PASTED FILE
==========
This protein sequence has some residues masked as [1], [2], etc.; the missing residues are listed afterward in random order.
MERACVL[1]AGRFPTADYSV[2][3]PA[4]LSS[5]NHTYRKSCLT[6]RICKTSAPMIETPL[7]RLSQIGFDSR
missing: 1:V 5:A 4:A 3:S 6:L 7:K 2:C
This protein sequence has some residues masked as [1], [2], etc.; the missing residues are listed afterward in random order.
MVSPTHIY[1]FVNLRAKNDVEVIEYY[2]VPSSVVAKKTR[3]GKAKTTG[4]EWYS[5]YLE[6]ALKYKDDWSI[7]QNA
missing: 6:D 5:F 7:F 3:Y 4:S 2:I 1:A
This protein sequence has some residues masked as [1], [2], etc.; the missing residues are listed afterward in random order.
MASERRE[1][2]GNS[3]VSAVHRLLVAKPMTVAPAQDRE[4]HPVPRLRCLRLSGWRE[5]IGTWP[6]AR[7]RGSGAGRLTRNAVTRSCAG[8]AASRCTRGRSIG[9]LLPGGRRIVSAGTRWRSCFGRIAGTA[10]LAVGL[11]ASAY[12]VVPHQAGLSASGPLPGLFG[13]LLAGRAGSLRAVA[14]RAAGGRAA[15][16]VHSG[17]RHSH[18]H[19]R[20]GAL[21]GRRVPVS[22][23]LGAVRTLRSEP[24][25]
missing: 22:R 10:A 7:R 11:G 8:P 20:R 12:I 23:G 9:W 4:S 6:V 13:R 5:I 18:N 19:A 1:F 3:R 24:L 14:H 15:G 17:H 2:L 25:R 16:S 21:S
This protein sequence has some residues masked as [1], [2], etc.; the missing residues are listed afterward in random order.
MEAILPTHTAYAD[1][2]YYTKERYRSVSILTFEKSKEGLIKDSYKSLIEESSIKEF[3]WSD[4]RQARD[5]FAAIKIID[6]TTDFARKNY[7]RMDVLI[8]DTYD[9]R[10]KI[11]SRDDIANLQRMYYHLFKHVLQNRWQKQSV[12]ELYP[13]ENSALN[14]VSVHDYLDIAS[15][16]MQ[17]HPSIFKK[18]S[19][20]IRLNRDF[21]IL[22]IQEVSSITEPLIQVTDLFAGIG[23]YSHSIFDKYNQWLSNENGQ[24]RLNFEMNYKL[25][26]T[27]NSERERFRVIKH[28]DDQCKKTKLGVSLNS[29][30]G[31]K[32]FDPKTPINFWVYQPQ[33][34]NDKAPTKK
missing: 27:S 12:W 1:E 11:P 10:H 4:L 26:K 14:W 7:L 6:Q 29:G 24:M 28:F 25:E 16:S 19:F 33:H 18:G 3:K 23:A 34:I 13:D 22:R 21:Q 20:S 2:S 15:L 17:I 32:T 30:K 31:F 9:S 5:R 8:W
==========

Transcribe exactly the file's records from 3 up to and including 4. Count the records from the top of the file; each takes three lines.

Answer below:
This protein sequence has some residues masked as [1], [2], etc.; the missing residues are listed afterward in random order.
MASERRE[1][2]GNS[3]VSAVHRLLVAKPMTVAPAQDRE[4]HPVPRLRCLRLSGWRE[5]IGTWP[6]AR[7]RGSGAGRLTRNAVTRSCAG[8]AASRCTRGRSIG[9]LLPGGRRIVSAGTRWRSCFGRIAGTA[10]LAVGL[11]ASAY[12]VVPHQAGLSASGPLPGLFG[13]LLAGRAGSLRAVA[14]RAAGGRAA[15][16]VHSG[17]RHSH[18]H[19]R[20]GAL[21]GRRVPVS[22][23]LGAVRTLRSEP[24][25]
missing: 22:R 10:A 7:R 11:G 8:P 20:R 12:I 23:G 9:W 4:S 6:V 13:R 5:I 18:N 19:A 1:F 3:R 24:L 14:H 15:G 17:H 2:L 25:R 16:S 21:S
This protein sequence has some residues masked as [1], [2], etc.; the missing residues are listed afterward in random order.
MEAILPTHTAYAD[1][2]YYTKERYRSVSILTFEKSKEGLIKDSYKSLIEESSIKEF[3]WSD[4]RQARD[5]FAAIKIID[6]TTDFARKNY[7]RMDVLI[8]DTYD[9]R[10]KI[11]SRDDIANLQRMYYHLFKHVLQNRWQKQSV[12]ELYP[13]ENSALN[14]VSVHDYLDIAS[15][16]MQ[17]HPSIFKK[18]S[19][20]IRLNRDF[21]IL[22]IQEVSSITEPLIQVTDLFAGIG[23]YSHSIFDKYNQWLSNENGQ[24]RLNFEMNYKL[25][26]T[27]NSERERFRVIKH[28]DDQCKKTKLGVSLNS[29][30]G[31]K[32]FDPKTPINFWVYQPQ[33][34]NDKAPTKK
missing: 27:S 12:W 1:E 11:P 10:H 4:L 26:K 14:W 7:L 6:Q 29:G 24:M 28:F 25:E 16:S 19:F 33:H 18:G 3:K 23:A 34:I 13:D 22:R 21:Q 20:S 2:S 15:L 17:I 32:T 30:K 31:F 9:S 5:R 8:W